Last month at a church rummage sale, I discovered a book by one of my favorite authors. More than ten years ago, Sue Monk Kidd, who penned The Secret Life of Bees and The Invention of Wings, compiled a host of essays she had written for Guideposts magazine since the 1980’s. Reading Firstlight has lovingly reminded me of Christmases long ago. My grandmother always gave me a copy of Daily Guideposts from the time I was in eighth grade and I spent the better part of every holiday afternoon holed up in my room, eagerly searching through the book for Sue’s essays. Each one was captivating because of her incredible attention to detail and open-hearted way of looking at life, from the simplest moments to the most perplexing. Perhaps what struck me the most was the feeling of as she writes in Firstlight, “a soulful being together between the reader and the author".
Many of the essays I’ve been rereading remind me of some of the ones I have written for Open Road, so I now fully realize it was back then the initial seed of inspiration was planted. A little more than a decade later, I would begin writing essays of my own. One turned into a novel which turned into a sequel which turned into eight more books. And I’m not done writing yet.
In one of my favorite essays, Sue writes about how growth takes time. A seed must be buried in the darkness of the soil, releasing roots invisible to the eye, but necessary for the sprout to appear above the surface. Over time the sprout becomes a seedling, and the seedling a sapling, and so on until a strong, healthy tree grows from what was once hidden in the earth. A caterpillar begins its life cycle as an egg, then a larva, then a pupa where it completely transforms itself into an adult butterfly, never to return to its original state again. It takes a butterfly only twenty-eight days to go from egg to its magical metamorphosis. Sadly, it only lives for four to six weeks. Of course a tree takes much longer to grow to its full height, but its beauty can last much longer than one human lifetime.
A couple of weeks ago, Steve and I were heading up to Posey Lake, Michigan for a much-needed vacation. While I sat in the car waiting for him to fill the gas tank, I checked my phone for messages. To my surprise, one of my former first graders sent me a private message on my professional Facebook Page. Remember the trees you gave us and told us to plant them when we got home? Eric wrote. Look at her now!
He sent a picture of a gorgeous pine tree that dwarfed a two-story house.
Oh my gosh! I wrote back. That’s amazing! How old is that tree?
I planted it when I was six, he replied. You gave it to me when I was in first grade, so it’s been going now for twenty-six years.
I quickly did the math. How in the world are there kids I taught who are now thirty-two years old? I wondered. Then I realized that there are kids much older than that…and it made me laugh.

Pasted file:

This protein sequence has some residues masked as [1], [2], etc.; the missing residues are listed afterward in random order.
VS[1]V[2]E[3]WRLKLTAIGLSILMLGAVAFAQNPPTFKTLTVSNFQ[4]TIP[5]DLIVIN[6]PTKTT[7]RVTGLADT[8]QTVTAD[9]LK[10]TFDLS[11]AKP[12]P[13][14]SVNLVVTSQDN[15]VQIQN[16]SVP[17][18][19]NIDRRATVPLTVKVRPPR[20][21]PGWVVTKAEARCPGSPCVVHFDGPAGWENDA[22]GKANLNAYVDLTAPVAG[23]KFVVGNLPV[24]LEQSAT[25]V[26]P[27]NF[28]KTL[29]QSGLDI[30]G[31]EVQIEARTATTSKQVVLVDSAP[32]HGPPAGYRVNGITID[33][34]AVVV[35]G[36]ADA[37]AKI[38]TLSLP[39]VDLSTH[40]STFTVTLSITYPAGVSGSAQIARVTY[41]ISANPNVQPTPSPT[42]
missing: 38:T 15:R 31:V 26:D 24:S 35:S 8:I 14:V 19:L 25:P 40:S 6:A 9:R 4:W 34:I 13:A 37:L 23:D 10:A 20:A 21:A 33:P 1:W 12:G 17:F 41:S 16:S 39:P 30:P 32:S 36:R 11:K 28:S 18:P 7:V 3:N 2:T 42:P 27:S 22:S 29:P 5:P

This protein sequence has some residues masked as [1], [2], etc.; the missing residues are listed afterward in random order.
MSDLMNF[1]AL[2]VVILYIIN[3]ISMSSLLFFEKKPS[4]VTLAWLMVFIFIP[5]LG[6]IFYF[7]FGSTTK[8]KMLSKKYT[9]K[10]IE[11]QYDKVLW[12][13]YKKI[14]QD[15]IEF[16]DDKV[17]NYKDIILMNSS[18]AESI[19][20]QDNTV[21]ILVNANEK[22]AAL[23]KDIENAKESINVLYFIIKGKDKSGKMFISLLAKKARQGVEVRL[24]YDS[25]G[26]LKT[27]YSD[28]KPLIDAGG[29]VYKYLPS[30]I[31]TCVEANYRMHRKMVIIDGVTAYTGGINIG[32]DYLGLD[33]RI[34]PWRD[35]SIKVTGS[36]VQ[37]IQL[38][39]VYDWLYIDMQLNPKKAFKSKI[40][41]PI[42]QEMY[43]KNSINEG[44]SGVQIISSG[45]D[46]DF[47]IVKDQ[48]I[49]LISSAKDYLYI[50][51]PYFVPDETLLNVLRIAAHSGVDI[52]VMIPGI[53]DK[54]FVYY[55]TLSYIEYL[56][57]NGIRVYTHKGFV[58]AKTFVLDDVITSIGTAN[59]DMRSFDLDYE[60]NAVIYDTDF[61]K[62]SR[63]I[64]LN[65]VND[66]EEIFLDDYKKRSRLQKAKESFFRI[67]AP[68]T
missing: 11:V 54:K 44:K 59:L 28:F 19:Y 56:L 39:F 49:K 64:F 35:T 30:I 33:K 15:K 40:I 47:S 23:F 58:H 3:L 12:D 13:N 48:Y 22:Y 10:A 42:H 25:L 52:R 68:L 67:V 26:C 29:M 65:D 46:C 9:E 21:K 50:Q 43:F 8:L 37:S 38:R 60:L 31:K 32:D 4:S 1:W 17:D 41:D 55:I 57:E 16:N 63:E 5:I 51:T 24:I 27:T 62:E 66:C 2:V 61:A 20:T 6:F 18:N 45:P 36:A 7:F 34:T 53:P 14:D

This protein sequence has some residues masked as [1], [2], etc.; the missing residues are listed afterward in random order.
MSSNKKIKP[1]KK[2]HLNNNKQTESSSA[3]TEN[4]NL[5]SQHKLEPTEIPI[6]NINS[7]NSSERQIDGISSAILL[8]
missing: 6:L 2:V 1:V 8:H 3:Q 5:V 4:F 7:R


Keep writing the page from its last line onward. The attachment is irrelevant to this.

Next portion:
Steve got back in the car and I showed him the picture.
“Who is that from?” he asked.
“One of my first graders…I gave them saplings on Earth Day the year Eric was in my class. I think someone from a nursery donated a bunch of them.” Smiling at the picture, I sighed, “That made my whole day.”
When I asked if I could use his photo in this blog, Eric enthusiastically replied, Sure! I’ll get a better picture at my mom’s later today. Can my daughter Mariah be in it?
What a joy a few hours later to see their smiling faces standing at the base of the tree and to read Eric’s profound caption: I planted the tree with my dad. I’m really proud of it and talk about it often. I try not to be boastful about it, but I think that talking about it will hopefully plant a seed in someone to do the same.
Mariah is one blessed young woman to have such an incredible father. I remember Eric fondly and am not at all surprised to know that he has loved and nurtured that tree for decades, much in the same way I’m sure he has and will love and nurture his daughter.
We can never know how our presence will impact another person. I’ve not given birth, but I did spend my twenties and early thirties with hundreds of kids who I’m happy to still call my own. Now every time a man or woman who I had the privilege to teach contacts me, it always lifts my spirits and connects me to the distant past in incredible ways which remind me once again that I didn’t have to have a child of my own to be a mother. I’ve attended weddings of my former students, spent time with their families at graduation parties, and often run into people who ask, “Are you Miss Ingersoll?”
I laugh and nod. “Yes.”
“You were my first grade teacher!” they smile broadly. “You don’t look the same, but I could tell it was you from the sound of your voice.”
Then I laugh some more because that’s often how I recognize them as well…even the men.
They reminisce about stories from our classroom, and each one reminds me that even though teaching was incredibly demanding, it was time well spent…and then some, for many of the lessons I shared with them when they were little are now, decades later, being passed down to their children. What an incredible blessing to know that the seeds which were planted back then have magically metamorphosed into a soulful being together between what was once the teacher and the student, but has now transformed into something even more beautiful, yet indescribable.
|Eric with his daughter, Mariah, 2017|